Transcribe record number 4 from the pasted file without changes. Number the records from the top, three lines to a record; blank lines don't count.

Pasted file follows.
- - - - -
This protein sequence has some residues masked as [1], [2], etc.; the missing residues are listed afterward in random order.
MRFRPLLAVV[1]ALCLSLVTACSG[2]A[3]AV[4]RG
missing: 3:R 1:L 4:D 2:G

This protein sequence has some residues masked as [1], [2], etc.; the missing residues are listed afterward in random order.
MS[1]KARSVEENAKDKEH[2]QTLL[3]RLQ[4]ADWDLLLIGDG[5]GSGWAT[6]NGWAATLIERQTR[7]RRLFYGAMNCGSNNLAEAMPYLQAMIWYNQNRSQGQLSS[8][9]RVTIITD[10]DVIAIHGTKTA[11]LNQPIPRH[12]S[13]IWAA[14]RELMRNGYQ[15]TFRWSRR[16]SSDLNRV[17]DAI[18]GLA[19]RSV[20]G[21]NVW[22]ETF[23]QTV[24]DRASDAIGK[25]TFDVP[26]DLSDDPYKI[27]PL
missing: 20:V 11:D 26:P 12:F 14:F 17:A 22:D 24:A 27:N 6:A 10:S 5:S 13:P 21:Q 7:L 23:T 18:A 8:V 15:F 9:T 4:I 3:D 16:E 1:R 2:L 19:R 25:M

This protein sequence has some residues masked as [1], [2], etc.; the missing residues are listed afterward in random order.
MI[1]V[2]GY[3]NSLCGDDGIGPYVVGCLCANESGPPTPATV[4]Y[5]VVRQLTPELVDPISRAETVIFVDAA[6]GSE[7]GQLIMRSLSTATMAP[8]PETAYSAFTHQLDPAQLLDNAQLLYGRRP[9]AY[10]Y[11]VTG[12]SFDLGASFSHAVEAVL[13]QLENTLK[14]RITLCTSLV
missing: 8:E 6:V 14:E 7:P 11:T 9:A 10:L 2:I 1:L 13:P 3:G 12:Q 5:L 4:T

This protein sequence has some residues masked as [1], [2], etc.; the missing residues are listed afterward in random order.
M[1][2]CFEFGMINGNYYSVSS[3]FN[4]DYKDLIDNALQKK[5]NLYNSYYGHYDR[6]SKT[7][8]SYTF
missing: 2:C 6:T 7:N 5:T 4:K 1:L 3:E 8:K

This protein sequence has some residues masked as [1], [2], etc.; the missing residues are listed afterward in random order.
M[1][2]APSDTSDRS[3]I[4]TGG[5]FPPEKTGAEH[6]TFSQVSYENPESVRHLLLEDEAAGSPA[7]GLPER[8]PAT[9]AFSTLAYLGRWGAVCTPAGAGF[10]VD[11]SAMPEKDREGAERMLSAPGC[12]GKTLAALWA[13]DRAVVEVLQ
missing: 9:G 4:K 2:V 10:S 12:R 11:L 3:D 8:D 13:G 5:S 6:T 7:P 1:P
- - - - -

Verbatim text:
This protein sequence has some residues masked as [1], [2], etc.; the missing residues are listed afterward in random order.
M[1][2]CFEFGMINGNYYSVSS[3]FN[4]DYKDLIDNALQKK[5]NLYNSYYGHYDR[6]SKT[7][8]SYTF
missing: 2:C 6:T 7:N 5:T 4:K 1:L 3:E 8:K